A taste for modern and contemporary art is catered for at Cob Gallery, whose white walls are used to primarily represent emerging female artists based in the London area. The paintings and drawings hanging in the gallery offer perhaps the first chance to examine the work of artists sure to hit the mainstream sometime soon.

An even greater range of artists can be discovered at the annual Frieze Art Fair, taking place each October in Regent’s Park. One of the highlights of London’s cultural calendar, the fair hosts over 150 galleries from around the world, dotting the park with large scale sculpture as paintings find a home in the temporary structure built purposely each year.

Go for a bite to eat

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The constant stream of visitors to Camden means you only have to walk a few meters before catching the scent of food and drink from around the world. From traditional British fish and chips to Neapolitan pizza, Jamaican jerk chicken and Middle Eastern wraps, there’s something to tempt everyone’s taste buds.

On the drinks front, Camden has its very own brewery, the Camden Town Brewery, whose core range includes the award-winning German style Hells Lager and Gentleman's Wit, a Belgian white beer with a hint of Earl Grey tea. What could be more Camden than that?

For a trustworthy authentic pub to sample the brewery’s latest batches try the Hawley Arms, a pub Amy Winehouse liked so much she would serve behind the bar. A statue of her stands not too far away in Stables Market.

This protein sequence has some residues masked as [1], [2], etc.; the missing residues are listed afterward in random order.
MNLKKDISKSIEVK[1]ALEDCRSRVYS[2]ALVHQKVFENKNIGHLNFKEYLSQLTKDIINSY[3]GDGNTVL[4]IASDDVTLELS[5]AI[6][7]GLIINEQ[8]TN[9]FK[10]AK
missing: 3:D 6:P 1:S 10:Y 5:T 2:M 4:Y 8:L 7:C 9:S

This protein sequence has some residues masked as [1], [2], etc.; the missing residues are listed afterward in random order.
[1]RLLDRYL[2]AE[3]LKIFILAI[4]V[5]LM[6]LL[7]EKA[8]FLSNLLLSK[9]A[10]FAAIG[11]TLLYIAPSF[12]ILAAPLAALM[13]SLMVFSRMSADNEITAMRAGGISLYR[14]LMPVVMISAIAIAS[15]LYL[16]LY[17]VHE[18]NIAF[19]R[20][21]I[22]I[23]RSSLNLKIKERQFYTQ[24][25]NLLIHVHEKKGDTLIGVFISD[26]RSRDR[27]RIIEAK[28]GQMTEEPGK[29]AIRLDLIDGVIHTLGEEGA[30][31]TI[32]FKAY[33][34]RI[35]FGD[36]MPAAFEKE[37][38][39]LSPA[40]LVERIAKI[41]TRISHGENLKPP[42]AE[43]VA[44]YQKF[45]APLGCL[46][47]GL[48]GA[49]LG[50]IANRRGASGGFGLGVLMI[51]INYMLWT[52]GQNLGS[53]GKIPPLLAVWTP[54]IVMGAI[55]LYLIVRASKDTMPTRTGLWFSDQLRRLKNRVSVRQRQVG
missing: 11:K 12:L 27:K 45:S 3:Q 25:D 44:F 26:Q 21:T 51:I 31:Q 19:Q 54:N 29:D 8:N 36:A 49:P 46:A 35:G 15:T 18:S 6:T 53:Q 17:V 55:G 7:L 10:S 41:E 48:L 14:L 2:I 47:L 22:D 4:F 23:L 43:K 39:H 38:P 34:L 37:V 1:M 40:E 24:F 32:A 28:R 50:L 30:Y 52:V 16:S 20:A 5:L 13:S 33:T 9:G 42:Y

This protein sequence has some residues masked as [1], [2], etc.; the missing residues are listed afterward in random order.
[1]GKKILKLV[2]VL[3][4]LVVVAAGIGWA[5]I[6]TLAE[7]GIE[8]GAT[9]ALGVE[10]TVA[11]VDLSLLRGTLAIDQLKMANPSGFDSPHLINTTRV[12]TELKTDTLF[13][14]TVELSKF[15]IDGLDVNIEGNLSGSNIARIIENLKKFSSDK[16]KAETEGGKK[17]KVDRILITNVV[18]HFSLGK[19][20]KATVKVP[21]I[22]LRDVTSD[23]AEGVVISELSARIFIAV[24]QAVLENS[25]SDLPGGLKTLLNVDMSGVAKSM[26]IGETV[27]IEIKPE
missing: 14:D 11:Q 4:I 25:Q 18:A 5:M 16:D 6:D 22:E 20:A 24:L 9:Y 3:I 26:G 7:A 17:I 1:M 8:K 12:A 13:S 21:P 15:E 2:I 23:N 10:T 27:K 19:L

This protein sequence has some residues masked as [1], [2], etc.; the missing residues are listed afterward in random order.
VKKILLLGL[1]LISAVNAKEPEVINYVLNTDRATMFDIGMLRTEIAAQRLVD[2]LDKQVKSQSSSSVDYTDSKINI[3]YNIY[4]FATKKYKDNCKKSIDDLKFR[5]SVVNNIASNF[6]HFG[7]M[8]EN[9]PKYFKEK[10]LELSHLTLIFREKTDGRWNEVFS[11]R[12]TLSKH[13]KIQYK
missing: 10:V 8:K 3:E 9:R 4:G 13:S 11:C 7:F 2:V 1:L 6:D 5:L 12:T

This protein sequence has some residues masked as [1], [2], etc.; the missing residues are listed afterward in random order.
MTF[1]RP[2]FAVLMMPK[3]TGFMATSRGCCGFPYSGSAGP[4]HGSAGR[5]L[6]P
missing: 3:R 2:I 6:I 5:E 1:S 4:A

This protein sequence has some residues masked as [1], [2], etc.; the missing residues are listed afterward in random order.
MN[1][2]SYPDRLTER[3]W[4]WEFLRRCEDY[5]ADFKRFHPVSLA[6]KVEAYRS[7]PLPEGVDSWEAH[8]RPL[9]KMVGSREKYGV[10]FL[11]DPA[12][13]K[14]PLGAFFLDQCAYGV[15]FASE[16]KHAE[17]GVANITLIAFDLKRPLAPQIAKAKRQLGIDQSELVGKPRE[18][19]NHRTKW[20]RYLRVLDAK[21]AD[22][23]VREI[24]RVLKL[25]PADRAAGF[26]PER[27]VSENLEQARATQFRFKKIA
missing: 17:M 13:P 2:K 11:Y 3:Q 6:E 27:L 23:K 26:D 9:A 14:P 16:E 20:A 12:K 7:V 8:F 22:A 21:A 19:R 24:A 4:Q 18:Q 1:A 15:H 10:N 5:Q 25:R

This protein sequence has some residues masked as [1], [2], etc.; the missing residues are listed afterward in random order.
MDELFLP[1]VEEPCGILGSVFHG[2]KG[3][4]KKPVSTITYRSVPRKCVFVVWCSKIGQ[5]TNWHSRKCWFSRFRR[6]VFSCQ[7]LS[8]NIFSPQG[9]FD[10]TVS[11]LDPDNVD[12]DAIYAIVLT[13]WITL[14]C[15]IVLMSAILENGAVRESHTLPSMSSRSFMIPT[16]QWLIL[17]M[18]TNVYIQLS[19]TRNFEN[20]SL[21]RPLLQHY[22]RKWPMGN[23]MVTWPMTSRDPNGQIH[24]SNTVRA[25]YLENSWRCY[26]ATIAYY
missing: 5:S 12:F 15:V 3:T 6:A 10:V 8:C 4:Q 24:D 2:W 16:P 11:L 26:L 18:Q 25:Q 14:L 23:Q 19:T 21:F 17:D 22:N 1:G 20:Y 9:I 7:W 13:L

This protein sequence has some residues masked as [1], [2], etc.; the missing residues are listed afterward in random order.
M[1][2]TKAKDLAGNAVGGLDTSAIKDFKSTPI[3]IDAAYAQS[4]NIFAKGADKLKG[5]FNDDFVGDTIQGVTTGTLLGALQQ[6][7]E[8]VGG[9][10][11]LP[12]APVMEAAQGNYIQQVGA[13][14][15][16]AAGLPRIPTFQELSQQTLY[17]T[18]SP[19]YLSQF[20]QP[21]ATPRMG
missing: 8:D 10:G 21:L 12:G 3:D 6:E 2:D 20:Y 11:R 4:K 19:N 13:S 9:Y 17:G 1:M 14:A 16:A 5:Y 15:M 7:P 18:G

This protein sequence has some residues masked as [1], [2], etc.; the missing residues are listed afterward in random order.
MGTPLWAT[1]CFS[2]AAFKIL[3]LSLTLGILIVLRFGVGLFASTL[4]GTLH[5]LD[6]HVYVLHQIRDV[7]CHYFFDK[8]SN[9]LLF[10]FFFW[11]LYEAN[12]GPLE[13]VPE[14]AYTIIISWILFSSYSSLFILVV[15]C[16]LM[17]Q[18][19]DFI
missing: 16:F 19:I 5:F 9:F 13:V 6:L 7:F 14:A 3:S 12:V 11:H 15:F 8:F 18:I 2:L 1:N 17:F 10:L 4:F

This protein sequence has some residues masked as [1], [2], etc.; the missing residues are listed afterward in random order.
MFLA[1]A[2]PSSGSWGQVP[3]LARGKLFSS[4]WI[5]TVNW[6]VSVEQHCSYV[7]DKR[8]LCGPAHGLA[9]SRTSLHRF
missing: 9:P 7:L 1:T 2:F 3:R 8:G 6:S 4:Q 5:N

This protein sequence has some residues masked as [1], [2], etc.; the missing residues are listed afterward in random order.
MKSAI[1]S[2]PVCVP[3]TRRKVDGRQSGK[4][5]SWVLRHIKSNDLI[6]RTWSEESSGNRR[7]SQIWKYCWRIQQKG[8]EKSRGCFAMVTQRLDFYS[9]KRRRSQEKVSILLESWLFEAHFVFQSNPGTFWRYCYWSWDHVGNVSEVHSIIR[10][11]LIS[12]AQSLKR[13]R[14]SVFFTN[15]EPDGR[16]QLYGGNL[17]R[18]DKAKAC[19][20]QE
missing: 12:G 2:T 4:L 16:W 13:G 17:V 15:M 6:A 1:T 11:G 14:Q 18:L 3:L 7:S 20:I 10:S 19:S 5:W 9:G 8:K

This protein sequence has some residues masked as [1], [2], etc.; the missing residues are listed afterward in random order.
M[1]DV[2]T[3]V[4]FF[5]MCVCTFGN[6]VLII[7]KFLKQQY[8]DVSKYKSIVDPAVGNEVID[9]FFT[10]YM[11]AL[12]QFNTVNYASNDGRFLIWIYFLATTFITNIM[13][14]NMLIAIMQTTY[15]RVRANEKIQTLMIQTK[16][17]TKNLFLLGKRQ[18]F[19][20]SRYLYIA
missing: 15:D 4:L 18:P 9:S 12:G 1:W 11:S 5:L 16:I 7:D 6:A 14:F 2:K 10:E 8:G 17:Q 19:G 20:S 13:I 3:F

Go for a night out like no other

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Based in a converted railroad shed where engines were turned and stored, the Roundhouse is a theater and auditorium hosting everything from performances of Shakespeare to the Britten Sinfonia and Bob Dylan.

Meanwhile the Electric Ballroom is a stalwart of the indie music scene – with occasional performances by the likes of Ed Sheeran too. The Jazz Café provides a space for blues fans, and anyone with an interest in traditional English folk need only head to Cecil Sharp House to get their fill of the vibes.

For nightlife in Camden combining cocktails and live DJs, check out Belushis, who has a laid-back afterwork ambience during the week, turning to a full-on dance-till-dawn ethos come the weekend. For ease of access alone – right opposite Camden Town Underground station – The Underworld is also worth mentioning. It welcomes an eclectic crowd ready to fill the dance floor when the top indie and rock tunes hit the speakers.

Uncover the myriad things to do in Camden London

By day and by night, there are a huge number of things to do in Camden London. But if you’re still looking for more to fill your days in the UK capital, the British Museum is just a short distance away, alongside the Curzon Bloomsbury Cinema and Freud Museum.

Visit these attractions with Go City and you’ll make incredible savings on admission costs, meaning there’s even more reason to take in the sites of this small part of north London!